Cairo’s traffic jams are a bit like a zombie horde; no sooner have you dealt with one than another pops up. By some estimates, the country loses around $8bn, 4% of its GDP, every year from its capital’s clogged roads.
But in recent months, with protests, marches, and roadblocks springing up across the city, traffic has been even more unpredictable. The average commuter already spends three hours in traffic each day; spontaneous protests or security checkpoint can leave them stuck in clouds of exhaust fumes for much longer.
“We’re benefiting from the circumstances,” jokes Gamal elDin Sadek, the 25-year-old co-founder of Bey2ollak, Egypt’s most popular crowd-powered traffic information app. During the recent unrest, the mobile app – which allows users to post real-time information about Cairo and Alexandria traffic – saw its traffic skyrocket to up to 30,000 requests per minute, according to Sadek, as Cairo’s 20 million citizens looked for the best way to navigate the city.
Sadek along with four of his relatives created Bey2ollak (Arabic slang for “word on the street”), two years ago. With over 700,000 registered users and thens of thousands of highly active users, one local paper recently called it “more essential to traffic than traffic lights”.
Bey2ollak may be one of Egypt’s more well-known and successful start-ups (it earns revenue from advertising, and recently launched a partnership with telecom giant Vodafone), yet the young company reflects of a rising culture of tech innovation emerging after the revolution which ousted former leader Hosni Mubarak in 2011.
Pride and unity
This culture of “social innovation” is something relatively new for Egypt, says Sadek. It’s an unforeseen effect of the 2011 revolution and, some say, paved the way for a new era of opportunity for young Egyptians.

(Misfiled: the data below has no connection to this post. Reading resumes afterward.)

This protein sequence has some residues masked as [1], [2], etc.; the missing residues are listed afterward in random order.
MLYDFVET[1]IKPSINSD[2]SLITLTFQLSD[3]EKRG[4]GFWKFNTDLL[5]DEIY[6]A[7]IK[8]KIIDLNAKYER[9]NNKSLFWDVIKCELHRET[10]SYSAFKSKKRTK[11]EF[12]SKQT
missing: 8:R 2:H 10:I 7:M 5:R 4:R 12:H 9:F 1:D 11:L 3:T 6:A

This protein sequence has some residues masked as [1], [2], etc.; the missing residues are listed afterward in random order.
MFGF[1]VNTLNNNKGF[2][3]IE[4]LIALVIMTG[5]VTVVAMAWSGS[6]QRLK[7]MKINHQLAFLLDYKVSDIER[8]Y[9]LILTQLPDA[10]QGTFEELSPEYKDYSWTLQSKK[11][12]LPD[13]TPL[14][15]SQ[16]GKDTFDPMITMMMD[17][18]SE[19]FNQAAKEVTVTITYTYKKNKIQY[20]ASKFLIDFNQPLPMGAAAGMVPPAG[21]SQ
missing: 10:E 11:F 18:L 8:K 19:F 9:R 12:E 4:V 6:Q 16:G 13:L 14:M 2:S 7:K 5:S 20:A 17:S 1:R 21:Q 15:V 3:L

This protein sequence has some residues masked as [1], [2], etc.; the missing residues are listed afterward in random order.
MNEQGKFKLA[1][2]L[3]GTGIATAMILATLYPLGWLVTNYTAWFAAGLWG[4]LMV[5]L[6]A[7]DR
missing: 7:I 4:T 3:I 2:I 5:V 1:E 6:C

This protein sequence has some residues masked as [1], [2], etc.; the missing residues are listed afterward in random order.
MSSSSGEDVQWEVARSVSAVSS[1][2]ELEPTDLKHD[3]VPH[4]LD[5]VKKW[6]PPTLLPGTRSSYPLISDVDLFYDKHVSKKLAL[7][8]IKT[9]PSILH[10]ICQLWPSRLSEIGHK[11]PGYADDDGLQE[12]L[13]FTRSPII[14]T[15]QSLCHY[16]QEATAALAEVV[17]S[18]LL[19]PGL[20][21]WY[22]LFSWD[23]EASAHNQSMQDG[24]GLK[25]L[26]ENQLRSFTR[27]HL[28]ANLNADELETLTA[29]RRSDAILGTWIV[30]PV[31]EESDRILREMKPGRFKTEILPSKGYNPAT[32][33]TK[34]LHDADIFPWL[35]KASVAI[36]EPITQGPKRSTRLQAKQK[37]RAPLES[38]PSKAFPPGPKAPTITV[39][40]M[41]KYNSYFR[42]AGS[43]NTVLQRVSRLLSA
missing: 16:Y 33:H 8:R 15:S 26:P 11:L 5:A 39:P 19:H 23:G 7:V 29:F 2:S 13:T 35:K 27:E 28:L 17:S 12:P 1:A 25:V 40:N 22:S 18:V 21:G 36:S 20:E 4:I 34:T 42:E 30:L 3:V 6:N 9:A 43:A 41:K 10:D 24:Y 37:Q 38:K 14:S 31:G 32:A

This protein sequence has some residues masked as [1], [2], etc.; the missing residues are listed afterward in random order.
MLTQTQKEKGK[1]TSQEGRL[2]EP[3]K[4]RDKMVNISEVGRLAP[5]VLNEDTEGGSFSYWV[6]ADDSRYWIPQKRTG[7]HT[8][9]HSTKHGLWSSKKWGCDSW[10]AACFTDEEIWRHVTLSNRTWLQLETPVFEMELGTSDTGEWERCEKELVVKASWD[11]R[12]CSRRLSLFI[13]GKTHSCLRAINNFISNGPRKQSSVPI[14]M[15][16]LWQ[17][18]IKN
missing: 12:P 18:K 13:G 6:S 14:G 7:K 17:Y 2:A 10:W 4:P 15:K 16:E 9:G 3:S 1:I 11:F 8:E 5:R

“When you come of age with technology, and realise how easy it is to connect and collaborate, not only do you want your voice politically, but also socially and economically,” says Christopher Schroeder, author of Start-up Rising: The Entrepreneurial Revolution Remaking the Middle East. “[Egypt’s] ecosystem is being built despite the environment, and has been built entirely from the bottom up,” Schroeder says.
“Many people feel a sense of ownership of the country, and trust and confidence,” says Loay El-Shawarby, Chairman of Nahde El Mahrousa (Renaissance of Egypt), a prominent non-governmental organisation supporting Egyptian youth. “They want to do their own things to change the country and for themselves. But they also need profit, and make money,” he says.
Since 2011, over a dozen technology hubs, shared offices and business incubators – which offer start-ups a small amount funding, mentoring and support – have emerged across Cairo’s urban sprawl.
At a new shared office space in the leafy south Cairo suburb of Maadi called The District, dozens of entrepreneurs, developers and designers work together. Across town in Heliopolis is Innoventures, a company that helps creative entrepreneurs build “successful businesses that change the world” is supporting several clean-tech and IT start-ups.
Another new player is Flat6Labs, based on Silicon Valley’s successful Y-Combinator – a business “accelerator” which invests a small amount of money in new technology start-ups, offering them free space, advice and connections. It has already invested $10,000 to $15,000 in more than 30 tech start-ups since 2011.
But the aim, says founder Ahmed Alfi, is not to create the next Silicon Valley. Alfi made his fortune investing in tech and media start-ups in the US, but Flat6Labs is an attempt to create something uniquely Egyptian.
“Silicon Valley shows us what can be done, but if we try and copy it exactly, we will fail,” he says. “We’re building a knowledge and tech-based ecosystem here, taking advantage of the local environment.”